Here is where we take a break from any long-term story threads this title has been nurturing. Anyone expecting to learn more about Chise and Elias’ pasts, the mage school that approached Elias in the previous volume, or what that evil alchemist from the first couple of volumes is up to will have to wait and see if mangaka Kore Yamazaki decides to touch upon any of them in vol. 6. What we get here is one subplot being capped off in emotional fashion as Chise lends a helping hand to the succubus who fell in love with the old man who tends his flower garden. The old man is dying and the succubus is beside herself with fear and guilt at this thought, as her presence is still draining his life force even though she doesn’t intend for it to happen. With time running out, Chise feels that the best way for this situation to be resolved is to cook up some fairy ointment that will allow the old man to finally see the spirit that has been at his side for many years. There’s relatively little drama in the making of this ointment, but Yamazaki does a great job of selling the feelings of the primary characters in this story. When they finally meet, the emotions of the scene ring true in bittersweet fashion.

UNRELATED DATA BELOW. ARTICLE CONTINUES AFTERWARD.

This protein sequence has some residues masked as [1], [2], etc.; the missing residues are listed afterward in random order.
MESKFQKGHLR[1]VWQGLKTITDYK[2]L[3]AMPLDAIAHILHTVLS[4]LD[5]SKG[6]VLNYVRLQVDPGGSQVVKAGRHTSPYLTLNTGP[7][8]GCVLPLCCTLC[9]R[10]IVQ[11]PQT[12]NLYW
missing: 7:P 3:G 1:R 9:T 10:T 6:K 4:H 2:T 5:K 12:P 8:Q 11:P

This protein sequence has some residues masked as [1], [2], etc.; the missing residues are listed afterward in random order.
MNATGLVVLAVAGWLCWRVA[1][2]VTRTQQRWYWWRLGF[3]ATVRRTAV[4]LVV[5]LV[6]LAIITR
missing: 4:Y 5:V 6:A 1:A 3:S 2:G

The end of that story segues quite smoothly into the next one as the effort Chise expended in making the ointment has a devastating effect on her body. Unsure of how to properly heal a human, Elias accepts Oberon’s offer of medical assistance and crosses the threshold with Chise into Tir Na Nog, The Land of the Fae. While Chise gets some decidedly unconventional medical assistance from a changeling doctor, Elias hears out Titania’s request for him and his charge to come live in Tir Na Nog. What’s most interesting in this section, and the rest of the volume in general, is the worldbuilding that Yamazaki engages in. Fairy medicine doesn’t work the same way as the human stuff does, but there are clear and logical rules set out for how it does. We also get to learn about Silky’s tragic-then-hopeful background, and find out about the traditions and terrors lurking in Yuletide. Vol. 5 ends with a hint that we may be getting back to one of the threads that was put on hold here. Yet it shows that even when Yamazaki decides to step back and flesh out the world she has created within this series, the results are still pretty fantastic.